Author Topic: Havering bronze hoard to go on show in Docklands museum  (Read 462 times)

Duncan Head

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Tim

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Re: Havering bronze hoard to go on show in Docklands museum
« Reply #1 on: October 21, 2019, 07:00:04 PM »
That is one that I will make sure I get to...
  • Timothy Myall

Duncan Head

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Re: Havering bronze hoard to go on show in Docklands museum
« Reply #2 on: February 10, 2020, 02:43:13 PM »
  • Duncan Head

Tim

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Re: Havering bronze hoard to go on show in Docklands museum
« Reply #3 on: February 10, 2020, 06:16:43 PM »
Archaeologist suggesting that something not yet fully understood has a ritual basis...

I did not need to consult a single one let alone a roomful to get that answer...
  • Timothy Myall

aligern

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Re: Havering bronze hoard to go on show in Docklands museum
« Reply #4 on: February 12, 2020, 11:10:00 AM »
Perhaps the idea was that you took along your broken axe head and ‘bought’ a new one by trading in your old one and paying a smaller fee than if you just bought a new one. In a metal poor society I can’t see that the introduction of iron would lead to an abandoning of bronze. It would just be converted int objects that bronze was better suited to than hard to cast, hard to work iron. At the point that iron superseded bronze it will have been expensive.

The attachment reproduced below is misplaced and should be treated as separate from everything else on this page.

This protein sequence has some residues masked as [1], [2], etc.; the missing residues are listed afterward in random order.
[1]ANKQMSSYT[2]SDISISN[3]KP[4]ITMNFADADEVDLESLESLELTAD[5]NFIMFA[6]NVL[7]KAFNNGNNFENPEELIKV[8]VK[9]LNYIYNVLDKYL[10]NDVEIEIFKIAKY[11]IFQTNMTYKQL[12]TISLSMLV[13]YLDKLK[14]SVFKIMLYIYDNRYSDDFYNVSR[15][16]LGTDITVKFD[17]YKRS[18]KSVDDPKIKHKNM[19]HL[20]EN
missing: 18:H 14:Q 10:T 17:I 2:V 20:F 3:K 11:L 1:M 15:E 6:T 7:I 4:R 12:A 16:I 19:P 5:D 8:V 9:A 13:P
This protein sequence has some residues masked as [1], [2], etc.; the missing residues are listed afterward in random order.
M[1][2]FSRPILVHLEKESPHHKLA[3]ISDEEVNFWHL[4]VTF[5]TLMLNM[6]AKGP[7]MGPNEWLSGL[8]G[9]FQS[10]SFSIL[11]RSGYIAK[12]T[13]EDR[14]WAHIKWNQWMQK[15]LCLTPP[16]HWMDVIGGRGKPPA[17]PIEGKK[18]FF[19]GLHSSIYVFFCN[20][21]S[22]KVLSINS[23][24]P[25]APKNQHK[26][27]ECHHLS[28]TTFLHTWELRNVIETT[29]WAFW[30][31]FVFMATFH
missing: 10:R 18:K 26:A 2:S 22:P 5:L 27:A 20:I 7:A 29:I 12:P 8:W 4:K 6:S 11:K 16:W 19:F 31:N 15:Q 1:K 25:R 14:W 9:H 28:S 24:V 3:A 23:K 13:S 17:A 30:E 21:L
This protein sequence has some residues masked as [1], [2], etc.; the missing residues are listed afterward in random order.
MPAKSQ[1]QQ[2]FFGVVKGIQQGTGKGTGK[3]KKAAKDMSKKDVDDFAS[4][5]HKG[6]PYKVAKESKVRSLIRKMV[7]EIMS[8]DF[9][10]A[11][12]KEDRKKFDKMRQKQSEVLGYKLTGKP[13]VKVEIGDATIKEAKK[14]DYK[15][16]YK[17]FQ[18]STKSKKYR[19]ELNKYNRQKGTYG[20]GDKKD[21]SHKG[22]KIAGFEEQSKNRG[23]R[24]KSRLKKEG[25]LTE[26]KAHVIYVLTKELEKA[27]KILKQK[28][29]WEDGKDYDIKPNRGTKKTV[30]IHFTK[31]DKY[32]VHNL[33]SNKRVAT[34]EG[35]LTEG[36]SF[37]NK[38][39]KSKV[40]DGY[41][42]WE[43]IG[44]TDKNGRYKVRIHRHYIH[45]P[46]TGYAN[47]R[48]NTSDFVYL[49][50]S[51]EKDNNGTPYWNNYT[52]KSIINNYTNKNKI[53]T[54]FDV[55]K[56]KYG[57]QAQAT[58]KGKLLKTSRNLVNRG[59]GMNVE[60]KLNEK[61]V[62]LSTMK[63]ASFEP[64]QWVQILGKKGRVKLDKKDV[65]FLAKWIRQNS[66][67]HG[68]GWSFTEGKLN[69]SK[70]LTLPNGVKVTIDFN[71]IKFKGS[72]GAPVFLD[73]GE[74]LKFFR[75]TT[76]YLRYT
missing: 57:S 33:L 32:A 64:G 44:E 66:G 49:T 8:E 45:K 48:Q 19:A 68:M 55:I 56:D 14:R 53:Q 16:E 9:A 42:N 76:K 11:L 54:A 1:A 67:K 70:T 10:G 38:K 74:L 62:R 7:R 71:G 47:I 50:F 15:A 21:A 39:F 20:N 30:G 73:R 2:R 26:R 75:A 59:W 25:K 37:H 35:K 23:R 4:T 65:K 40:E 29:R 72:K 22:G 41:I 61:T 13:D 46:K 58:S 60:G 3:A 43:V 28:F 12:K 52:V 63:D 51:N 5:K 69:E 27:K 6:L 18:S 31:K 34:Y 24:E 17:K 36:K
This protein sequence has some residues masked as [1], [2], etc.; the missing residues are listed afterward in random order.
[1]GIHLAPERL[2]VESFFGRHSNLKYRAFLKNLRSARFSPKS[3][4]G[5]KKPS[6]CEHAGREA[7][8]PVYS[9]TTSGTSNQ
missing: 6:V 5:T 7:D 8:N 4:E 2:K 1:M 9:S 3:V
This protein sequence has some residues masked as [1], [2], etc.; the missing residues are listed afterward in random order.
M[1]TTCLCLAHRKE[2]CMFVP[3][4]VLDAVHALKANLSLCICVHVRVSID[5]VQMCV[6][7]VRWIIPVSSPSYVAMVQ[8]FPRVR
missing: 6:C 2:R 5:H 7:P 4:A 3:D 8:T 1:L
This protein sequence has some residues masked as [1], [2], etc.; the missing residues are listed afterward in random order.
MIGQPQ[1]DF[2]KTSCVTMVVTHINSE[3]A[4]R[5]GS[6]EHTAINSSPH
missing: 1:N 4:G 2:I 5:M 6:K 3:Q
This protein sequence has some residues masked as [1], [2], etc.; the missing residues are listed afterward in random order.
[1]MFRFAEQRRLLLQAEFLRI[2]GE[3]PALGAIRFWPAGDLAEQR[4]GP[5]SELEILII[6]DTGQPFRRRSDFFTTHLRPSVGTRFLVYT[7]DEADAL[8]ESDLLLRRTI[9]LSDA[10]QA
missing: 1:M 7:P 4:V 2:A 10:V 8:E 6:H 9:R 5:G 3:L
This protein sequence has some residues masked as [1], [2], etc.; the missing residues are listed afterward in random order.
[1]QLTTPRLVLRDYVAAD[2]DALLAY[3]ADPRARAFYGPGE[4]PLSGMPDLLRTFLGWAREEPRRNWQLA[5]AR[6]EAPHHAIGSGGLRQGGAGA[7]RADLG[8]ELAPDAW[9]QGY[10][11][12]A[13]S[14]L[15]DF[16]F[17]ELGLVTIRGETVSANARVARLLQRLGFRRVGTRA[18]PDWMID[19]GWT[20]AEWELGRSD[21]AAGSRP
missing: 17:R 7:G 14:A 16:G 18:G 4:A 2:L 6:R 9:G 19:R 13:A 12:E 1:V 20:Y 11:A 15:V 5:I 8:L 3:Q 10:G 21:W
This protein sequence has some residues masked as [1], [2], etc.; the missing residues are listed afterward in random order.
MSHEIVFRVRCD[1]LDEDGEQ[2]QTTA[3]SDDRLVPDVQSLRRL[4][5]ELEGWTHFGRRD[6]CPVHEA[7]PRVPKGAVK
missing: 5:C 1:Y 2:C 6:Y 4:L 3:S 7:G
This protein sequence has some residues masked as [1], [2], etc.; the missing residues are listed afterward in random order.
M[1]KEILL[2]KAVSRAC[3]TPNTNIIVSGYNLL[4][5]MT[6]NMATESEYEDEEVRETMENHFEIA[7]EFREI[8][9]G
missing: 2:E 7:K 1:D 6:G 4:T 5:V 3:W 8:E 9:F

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RichT

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Re: Havering bronze hoard to go on show in Docklands museum
« Reply #5 on: February 12, 2020, 02:02:55 PM »
Trying to guess why people did what they did in the past based just on the artefacts is tough.

A number of excavated Late Oil households contain surprising numbers of metallic figurines. The metal used is neither valuable nor durable, and it appears from traces of surviving pigment that some of the figurines may have been painted (though the great majority were not). They depict mostly human males (with some equids and occasionally elephantidae) and appear to be equipped hunting implements or perhaps weapons of war, all of which are very, and in some cases extremely, anachronistic. Many are associated with small plastic cuboids with a common pattern of surface markings, which were probably used for divination.
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